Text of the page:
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Fire chief urges city to discontinue needle collection kiosks in Barrie

'There appears to be a very, very low collection rate,' says Barrie fire chief, noting the kiosks are often jammed full with garbage

The Naloxone kits stay, the needle collection kiosks go.

City councillors will consider a motion to that effect Monday.

Barrie Fire Chief Cory Mainprize says the cost to lease and collect from the needle kiosks is about $25,000 annually, but his recommendation to discontinue them is not based on funding.

“Predominantly what we’ve seen as we’ve gathered approximately 18 months of data now is the program does not seem successful,” he said. “The bins (kiosks) are continually being stuffed with garbage. We empty them every single month…they’re so full of garbage, even if people wanted to put needles in them, they couldn’t. 

“There appears to be a very, very low collection rate.”

In November, 2020 council approved a motion to use city resources to support the Simcoe Muskoka opioid strategy and address the overdose crisis. The methods were to implement several needle exchange bins within Barrie parks or parking lots on a pilot basis, in addition to containers already located with the park washrooms, and install nasal spray Naloxone kits as part of a one-year pilot inside city facilities near publicly accessible automated external defibrillators (AEDs) for public use.

Needle collection kiosks were installed in eight locations; Heritage Park, Queen’s Park, at the rear of Collier Street Parking Garage, 83 Perry St. at the west entrance to Milligan’s Pond, Sam Cancilla Park, Stephens Park, Kearsey Park and Berczy Park.

The city received monthly reports on the total weight collected from each kiosk, but collection and weighing were unable to differentiate between the weight of the collected needles and that of other products disposed of in the kiosks.

Photographs showed the kiosks were often contaminated and contained significantly more garbage than used needles.

Several of the kiosks have also been vandalized. Mainprize said some aren’t in plain view, which makes them more prone to damage than normal garbage cans or recycling bins.

“They get tipped over, smashed,” he said.

Coun. Natalie Harris said she is of two minds about the motion councillors will consider Monday.

“I’m very happy to hear that there is a recommendation to continue the public access naloxone project, and disappointed to learn that the needle collection kiosks have not been used for their intended purpose” she said.

“I would like to investigate other kiosk designs which may provide more control over what is collected in these bins. I am happy though to hear that the needle collection kiosks near CMHA (Canadian Mental Health Association) and SMDHU (Simcoe Muskoka District Health Unit) buildings are being used for their intended purpose.”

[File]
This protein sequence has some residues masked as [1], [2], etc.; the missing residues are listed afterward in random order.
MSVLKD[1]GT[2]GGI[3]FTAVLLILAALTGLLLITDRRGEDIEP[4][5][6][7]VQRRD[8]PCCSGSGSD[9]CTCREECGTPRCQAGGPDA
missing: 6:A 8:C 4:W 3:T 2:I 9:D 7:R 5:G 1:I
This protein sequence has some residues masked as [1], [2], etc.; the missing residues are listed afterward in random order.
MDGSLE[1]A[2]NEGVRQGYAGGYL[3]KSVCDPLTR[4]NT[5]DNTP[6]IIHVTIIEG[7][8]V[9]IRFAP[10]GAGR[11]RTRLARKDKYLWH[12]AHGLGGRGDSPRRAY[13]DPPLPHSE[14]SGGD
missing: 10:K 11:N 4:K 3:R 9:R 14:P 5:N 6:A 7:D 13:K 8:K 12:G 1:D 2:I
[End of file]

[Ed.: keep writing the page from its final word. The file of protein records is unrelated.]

City staff have reported significant numbers of needles on the ground near the kiosks, and no notable decrease in the number of discarded needles in the parks. 

“They haven’t seen any reduction in needles that they’re finding in the parks,” Mainprize said. “If anything, they’re seen more needles around the bins than in the bins, creating additional hazards because they have to be cleaned up.

“It is only 18 months, which isn’t a huge time, but we really haven’t been seeing any change at all,” he said. “They’re either completely empty or completely stuffed with garbage.”

The cost to lease the kiosks, and continue the monthly collection, is approximately $25,000 a year. No funds have been allocated to continue the pilot program after April 2022.

City staff managed the installation and supplied the Naloxone kits, with 27 kits installed inside 19 facilities that have public access defibrillators and meet the Naloxone storage requirements.

The first kit was installed in the Transit Terminal in May of 2021. Naloxone from city-installed kits has been administered on two occasions inside a city facility since the start of the pilot program. It contributed to the reversal of the overdoses that had occurred.

“We have had some success with it and it’s already in place and paid for,” Mainprize said.

As the kits and containers have already been acquired, the ongoing cost of the Naloxone kit program can be managed through the existing operational budget. Ongoing costs are associated with replacement of used or expired Narcan nasal spray, the one-way breathing barrier, the non-latex gloves and instructions for administering the Narcan. No additional funding is required to address these supplies.

Naloxone is a fast-acting drug used to temporarily reverse the effects of opioid overdoses, says Health Canada, and can restore breathing within two to five minutes.

Monday’s motion is that the Naloxone kit pilot program for the provision of publicly accessible kits in city facilities be adopted as a permanent city program, but that the needle collection kiosk pilot program be discontinued.

If approved Monday, the motion will be considered for final approval at the March 28 city council meeting.